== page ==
When it comes to helping products sell, almost two in five U.S. adults (37 percent) find business leaders to be the most persuasive endorsers of products in advertising. On the other side of the situation, two in five Americans (39 percent) say they find former political figures to be least persuasive when they endorse a product in an advertisement, according to a new Adweek Media/Harris Poll survey of 2,186 U.S. adults.
Looking at other types of celebrities and their persuasiveness, one in five Americans (21 percent) say they find athletes to be most persuasive when they endorse a product, followed by 18 percent who say television or movie stars are most persuasive, 14 percent who say singers or musicians and 10 percent who say former political figures are most persuasive.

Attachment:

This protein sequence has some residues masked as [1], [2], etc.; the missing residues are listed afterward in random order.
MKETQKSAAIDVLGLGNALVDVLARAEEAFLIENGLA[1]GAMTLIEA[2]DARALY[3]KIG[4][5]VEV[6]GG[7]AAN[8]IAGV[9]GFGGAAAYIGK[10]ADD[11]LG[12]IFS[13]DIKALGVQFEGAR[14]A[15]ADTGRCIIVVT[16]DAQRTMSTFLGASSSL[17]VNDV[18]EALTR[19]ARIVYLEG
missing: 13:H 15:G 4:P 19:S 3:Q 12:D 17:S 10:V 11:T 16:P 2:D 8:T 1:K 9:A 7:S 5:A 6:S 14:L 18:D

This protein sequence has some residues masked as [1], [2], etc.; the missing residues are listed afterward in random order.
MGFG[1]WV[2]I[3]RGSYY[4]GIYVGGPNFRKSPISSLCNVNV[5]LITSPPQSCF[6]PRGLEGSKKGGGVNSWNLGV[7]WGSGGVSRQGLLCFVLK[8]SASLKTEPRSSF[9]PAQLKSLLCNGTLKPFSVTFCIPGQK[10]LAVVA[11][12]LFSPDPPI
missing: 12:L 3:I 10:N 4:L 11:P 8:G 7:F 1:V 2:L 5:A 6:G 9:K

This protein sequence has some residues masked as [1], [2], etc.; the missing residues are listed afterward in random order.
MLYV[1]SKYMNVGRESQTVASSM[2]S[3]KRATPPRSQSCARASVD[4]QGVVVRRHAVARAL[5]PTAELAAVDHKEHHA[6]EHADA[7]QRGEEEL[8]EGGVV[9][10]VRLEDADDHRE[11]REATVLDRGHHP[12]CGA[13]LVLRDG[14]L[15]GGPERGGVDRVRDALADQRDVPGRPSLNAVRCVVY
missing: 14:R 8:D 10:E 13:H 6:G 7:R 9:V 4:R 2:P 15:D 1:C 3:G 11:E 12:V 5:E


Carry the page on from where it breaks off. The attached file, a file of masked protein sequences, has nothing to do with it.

When it comes to how other celebrities rank in the category of least persuasive, almost one-quarter (23 percent) say television or movie stars are least persuasive, while 14 percent say business leaders are least persuasive. Just over one in ten Americans (13 percent) say when athletes endorse a product they find them least persuasive and 11 percent say singers or musicians are least persuasive.
Certain celebrities are seen as more persuasive from the eyes of different age groups. Almost half of those who are aged 55 and older (46 percent) say business leaders are most persuasive compared to only 28 percent of those who are 18-34 years old. One quarter of those aged 18-34 (23 percent) say television or movie stars are most persuasive while only 15 percent of those aged 55 and older feel the same way.
There is also a difference among those who are seen as least persuasive. Almost half of those aged 35-44 (45 percent) say they feel former political figures are least persuasive when they endorse a product compared to one-third of those aged 18-34 years old (33 percent).